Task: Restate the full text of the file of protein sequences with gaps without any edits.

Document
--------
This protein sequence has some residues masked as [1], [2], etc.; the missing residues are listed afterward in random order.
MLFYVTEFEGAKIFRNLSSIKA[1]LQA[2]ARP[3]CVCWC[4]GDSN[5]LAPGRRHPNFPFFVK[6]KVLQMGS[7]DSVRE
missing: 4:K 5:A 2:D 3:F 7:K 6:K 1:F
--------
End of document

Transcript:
This protein sequence has some residues masked as [1], [2], etc.; the missing residues are listed afterward in random order.
MLFYVTEFEGAKIFRNLSSIKA[1]LQA[2]ARP[3]CVCWC[4]GDSN[5]LAPGRRHPNFPFFVK[6]KVLQMGS[7]DSVRE
missing: 4:K 5:A 2:D 3:F 7:K 6:K 1:F